she rolled and rolled and rolled. She could never roll too much for me. I have always been a splendid sailor, and I feel jolly at sea. The sudden leap from home into the wilderness of waves does not give me any sensation of melancholy.
What I thought I was going to see when I arrived in America, I hardly remember. I had a vague idea that all American women wore red flannel shirts and bowie knives and that I might be sandbagged in the street! From somewhere or other I had derived an impression that New York was an ugly, noisy place.
Ugly! When I first saw that marvellous harbour I nearly cried—it was so beautiful. Whenever I come now to the unequalled approach to New York I wonder what Americans must think of the approach from the sea to London. How different are the mean, flat, marshy banks of the Thames, and the wooden toy light-house at Dungeness, to the vast, spreading harbour, with its busy multitude of steam boats and ferry boats, its wharf upon wharf, and its tall statue of Liberty dominating all the racket and bustle of the sea traffic of the world!
That was one of the few times in America when I did not miss the poetry of the past. The poetry of the present, gigantic, colossal, and enormous, made me forget it. The "sky-scrapers," so splendid in the landscape now, did not exist in 1883; but I find it difficult to divide my early impressions from my later ones. There was Brooklyn Bridge, though, hung up high in the air like a vast spider's web. Between 1883 and 1893 I noticed a great change in New York and other cities. In ten years they seemed to have grown with the energy of tropical plants. But between 1893 and 1907 I saw no evidence of such feverish increase. It is possible that the Americans are arriving at a stage when they can no longer beat the record! There is a vast difference between one of the old New York brownstone houses and one of the fourteen-storied buildings near the river, but between this and the Times Square Building or the still more amazing Flatiron Building, which is said to oscillate at the top—it is so far from the ground—there is very little difference. I hear that they are now beginning to build downwards into the earth, but this will not change the appearance of New York for a long time.
From the collection of Miss Evelyn Smalley
HENRY IRVING AS MATHIAS IN "THE BELLS"
THE PART IN WHICH IRVING MADE HIS FIRST APPEARANCE IN AMERICA
I had not to endure the wooden shed in which
most people landing in America have to struggle with the custom-house officials—a struggle as brutal as a "round in the ring" as Paul Bourget describes it. We were taken off the "Britannic" in a tug, and Mr. Abbey, Lawrence Barrett, and many other friends met us—including the much-dreaded reporters.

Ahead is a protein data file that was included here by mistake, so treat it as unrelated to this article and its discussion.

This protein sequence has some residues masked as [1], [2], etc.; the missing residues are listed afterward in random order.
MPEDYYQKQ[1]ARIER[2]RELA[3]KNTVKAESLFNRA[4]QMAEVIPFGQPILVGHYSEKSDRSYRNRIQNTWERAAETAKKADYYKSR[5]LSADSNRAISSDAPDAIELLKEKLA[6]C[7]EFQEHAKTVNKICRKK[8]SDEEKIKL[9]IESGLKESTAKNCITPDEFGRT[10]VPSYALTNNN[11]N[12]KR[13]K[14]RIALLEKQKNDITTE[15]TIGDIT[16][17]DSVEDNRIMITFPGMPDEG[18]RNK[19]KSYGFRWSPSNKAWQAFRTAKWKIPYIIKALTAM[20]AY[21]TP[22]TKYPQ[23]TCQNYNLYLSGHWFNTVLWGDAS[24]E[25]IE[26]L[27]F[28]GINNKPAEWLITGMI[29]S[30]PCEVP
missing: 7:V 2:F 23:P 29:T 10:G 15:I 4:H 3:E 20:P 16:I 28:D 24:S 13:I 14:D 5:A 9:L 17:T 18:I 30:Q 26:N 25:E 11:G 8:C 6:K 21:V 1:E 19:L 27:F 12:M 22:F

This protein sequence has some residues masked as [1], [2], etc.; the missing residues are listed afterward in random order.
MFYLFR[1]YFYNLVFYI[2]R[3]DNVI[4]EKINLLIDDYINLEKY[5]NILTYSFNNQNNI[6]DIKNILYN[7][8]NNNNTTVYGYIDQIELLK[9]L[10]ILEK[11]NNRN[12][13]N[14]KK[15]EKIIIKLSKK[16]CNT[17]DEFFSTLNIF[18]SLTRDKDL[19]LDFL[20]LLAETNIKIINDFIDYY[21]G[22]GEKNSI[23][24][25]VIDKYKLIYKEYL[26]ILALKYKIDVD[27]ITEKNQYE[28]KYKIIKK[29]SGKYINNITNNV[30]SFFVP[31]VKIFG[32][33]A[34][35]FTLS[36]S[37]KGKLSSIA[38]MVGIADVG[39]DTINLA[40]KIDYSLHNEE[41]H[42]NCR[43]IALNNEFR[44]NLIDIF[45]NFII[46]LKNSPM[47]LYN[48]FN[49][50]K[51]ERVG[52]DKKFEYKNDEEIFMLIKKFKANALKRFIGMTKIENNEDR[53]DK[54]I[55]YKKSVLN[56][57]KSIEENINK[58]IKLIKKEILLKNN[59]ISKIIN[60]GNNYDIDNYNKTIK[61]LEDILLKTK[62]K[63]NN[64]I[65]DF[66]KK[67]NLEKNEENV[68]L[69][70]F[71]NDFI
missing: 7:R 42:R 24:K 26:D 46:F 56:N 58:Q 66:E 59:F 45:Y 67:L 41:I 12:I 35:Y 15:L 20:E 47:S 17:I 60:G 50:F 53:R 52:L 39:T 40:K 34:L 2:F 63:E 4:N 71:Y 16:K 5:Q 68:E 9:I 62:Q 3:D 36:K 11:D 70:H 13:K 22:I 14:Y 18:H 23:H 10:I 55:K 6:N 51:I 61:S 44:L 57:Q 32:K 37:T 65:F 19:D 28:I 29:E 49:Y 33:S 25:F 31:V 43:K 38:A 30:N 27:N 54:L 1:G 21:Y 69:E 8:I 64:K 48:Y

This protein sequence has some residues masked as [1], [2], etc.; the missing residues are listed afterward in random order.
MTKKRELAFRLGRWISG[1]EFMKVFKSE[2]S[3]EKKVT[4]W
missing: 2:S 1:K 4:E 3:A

Lent by The Century Co.
THE REJECTED DESIGN FOR A COLUMBIAN MEDAL MADE BY AUGUSTUS SAINT-GAUDENS
When we landed, I drove to the Hotel Dam, Henry to the Brevoort House. There was no Diana on the top of the Madison Square Building then—the building did not exist, to cheer the heart of a new arrival as the first evidence of beauty in the city. There were horse trams instead of cable cars; but a quarter of a century has not altered the peculiarly dilapidated carriages in which one drives from the dock, the muddy sidewalks, and the cavernous holes in the cobble-paved streets. Had the elevated railway, the first sign of power that one notices after leaving the boat, begun to thunder through the streets? I cannot remember New York without it.
Lent by The Century Co.
THE BAS-RELIEF PORTRAIT OF BASTIEN-LEPAGE MODELED BY AUGUSTUS SAINT-GAUDENS. SAINT-GAUDENS GAVE A CAST OF THE PORTRAIT TO MISS TERRY
I missed then, as I miss now, the numberless hansoms of London plying in the streets for hire. People in New York get about in the cars, unless they have their own carriages. The hired carriage has no reason for existing, and when it does, it celebrates its unique position by charging two dollars for a journey which in London would not cost fifty cents!
THE BAS-RELIEF PORTRAIT OF ROBERT LOUIS STEVENSON MODELED BY AUGUSTUS SAINT-GAUDENS FOR THE ST. GILES CATHEDRAL, EDINBURGH. SAINT-GAUDENS GAVE A CAST OF THIS PORTRAIT TO MISS TERRY'S DAUGHTER, EDITH CRAIG
Irving Brings Shakespeare to America
There were very few theatres in New York when we first went there. All that part of the city which is now "up town" did not exist, and what was then "up" is now more than "down" town. The American stage has changed almost as much. Even then there was a liking for local plays which showed the peculiarities of the different States, but they were more violent and crude than now. The original American genius and the true dramatic pleasure of the people is, I believe, in such plays, where very complete observation of certain phases of American life and very real pictures of manners are combined with comedy almost childlike in its
naïveté. The sovereignty of the young girl which is such a marked feature in social life is reflected in American plays. This is by the way. What I want to make clear is that in 1883 there was no living American drama as there is now, that such productions of romantic plays and Shakespeare as Henry Irving brought over from England, were unknown, and that the extraordinary success of our first tours would be impossible now. We were the first, and we were pioneers and we were new. To be new is everything in America. Such palaces as the Hudson Theatre, New York, were not dreamed of when we were at the Star, which was, however, quite equal to any theatre in London, in front of the footlights. The
stage itself, the lighting appliances, and the dressing-rooms were inferior.
HENRY IRVING AS HAMLET
FROM THE STATUE BY E. ONSLOW FORD, R. A., IN THE GUILDHALL OF THE CITY OF LONDON